Long-Term Complications in Diabetes Mellitus and the Interrelationship of Blood Vessel Formation, Endothelial Progenitor Cells, and gDNA Methylation

  • Michael P. SarrasJr.Email author
  • Alexey A. Leontovich
Reference work entry


Diabetes mellitus is a disease of metabolic dysregulation resulting in microvascular and macrovascular complications. As such, the endothelial cell (EC) is a fundamental cell type targeted by the hyperglycemic (HG) episodes that occur in the disease, and this causes abnormalities in the basic process of blood vessel formation (BVF). These abnormalities in BVF are seen in the acute and chronic states of DM, with the latter chronic effects termed “metabolic memory” (MM). Abnormalities in BVF in DM are based on abnormalities in the processes of vasculargenesis and subsequent angiogenesis. In humans, vasculargenesis is dependent on endothelial progenitor cells (EPCs), and these cells have been reported to be dysfunctional in DM. Studies in an animal model of DM and MM have shown that hyperglycemia induces epigenetic changes observed as gDNA hypomethylation in a loci-specific but genome-wide fashion. The role of these gDNA methylation changes as a contributing factor in the long-term complications of DM seen in MM is unclear, but may relate to dysfunctions in mechanisms involved in the regulation of gene expression. This chapter provides an overview of the interrelation of (1) DM/MM, (2) BVF, (3) EPC, and (4) gDNA methylation and proposes mechanisms to explain these relationships and experimental approaches to test the validity of these mechanisms.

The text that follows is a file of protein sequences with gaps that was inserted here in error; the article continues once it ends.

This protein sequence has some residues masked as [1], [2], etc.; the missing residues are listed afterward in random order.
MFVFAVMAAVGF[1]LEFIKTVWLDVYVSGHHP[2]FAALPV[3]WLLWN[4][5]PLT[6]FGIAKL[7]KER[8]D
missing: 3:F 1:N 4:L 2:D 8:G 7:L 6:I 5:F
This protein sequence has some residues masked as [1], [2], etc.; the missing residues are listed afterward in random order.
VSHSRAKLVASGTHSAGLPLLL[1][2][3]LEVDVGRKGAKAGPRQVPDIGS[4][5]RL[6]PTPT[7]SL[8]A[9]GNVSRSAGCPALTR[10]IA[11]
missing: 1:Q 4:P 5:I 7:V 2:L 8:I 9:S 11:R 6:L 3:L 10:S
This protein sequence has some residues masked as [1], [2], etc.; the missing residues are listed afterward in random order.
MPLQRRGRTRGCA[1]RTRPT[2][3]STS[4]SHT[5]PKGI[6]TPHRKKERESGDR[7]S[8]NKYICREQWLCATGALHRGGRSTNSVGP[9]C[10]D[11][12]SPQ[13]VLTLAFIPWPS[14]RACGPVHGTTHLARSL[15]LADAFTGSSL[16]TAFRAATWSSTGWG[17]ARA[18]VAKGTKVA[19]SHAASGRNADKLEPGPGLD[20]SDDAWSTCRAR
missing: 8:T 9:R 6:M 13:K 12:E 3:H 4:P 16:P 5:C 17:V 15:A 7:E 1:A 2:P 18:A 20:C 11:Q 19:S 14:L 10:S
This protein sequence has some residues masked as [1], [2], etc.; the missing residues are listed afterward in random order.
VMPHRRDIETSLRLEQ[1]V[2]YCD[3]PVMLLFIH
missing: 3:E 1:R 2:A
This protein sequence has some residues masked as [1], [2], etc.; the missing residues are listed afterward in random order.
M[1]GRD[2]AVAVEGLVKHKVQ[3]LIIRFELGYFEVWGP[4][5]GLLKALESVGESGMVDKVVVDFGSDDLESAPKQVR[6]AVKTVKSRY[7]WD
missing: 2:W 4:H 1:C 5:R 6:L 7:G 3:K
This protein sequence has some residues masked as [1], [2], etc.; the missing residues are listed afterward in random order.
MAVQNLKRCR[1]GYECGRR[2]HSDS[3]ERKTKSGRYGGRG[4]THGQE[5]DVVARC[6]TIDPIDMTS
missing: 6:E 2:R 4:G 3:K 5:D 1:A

Diabetes mellitus Metabolic memory Epigenetics gDNA methylation Hypomethylation Bioinformatics Blood vessel formation Endothelial cells Endothelial progenitor cells Regulation genes of blood vessel formation 

List of Abbreviations




Advanced glycation end products


Blood vessel formation


Cytosine-phosphate-guanine (a dinucleotide)


Connective tissue growth factor


Cardiovascular system


Diabetes mellitus


Endothelial cells


Endothelial progenitor cells


Metabolic memory


Methylated regions (of gDNA)


Human umbilical cord endothelial cells




Open reading frame


Reactive oxygen species


Transcription factor


Transcription start site


  1. Antonio N, Fernandes R, Soares A, Soares F, Lopes A, Carvalheiro T, Paiva A, Pego GM, Providencia LA, Goncalves L, Ribeiro CF (2014) Reduced levels of circulating endothelial progenitor cells in acute myocardial infarction patients with diabetes or pre-diabetes: accompanying the glycemic continuum. Cardiovasc Diabetol 13:101CrossRefGoogle Scholar
  2. Baynes JW (1991) Role of oxidative stress in development of complications in diabetes. Diabetes 40(4):405–412CrossRefGoogle Scholar
  3. Beach SR, Brody GH, Barton AW, Philibert RA (2016) Exploring genetic moderators and epigenetic mediators of contextual and family effects: from gene x environment to epigenetics. Dev Psychopathol:1–14Google Scholar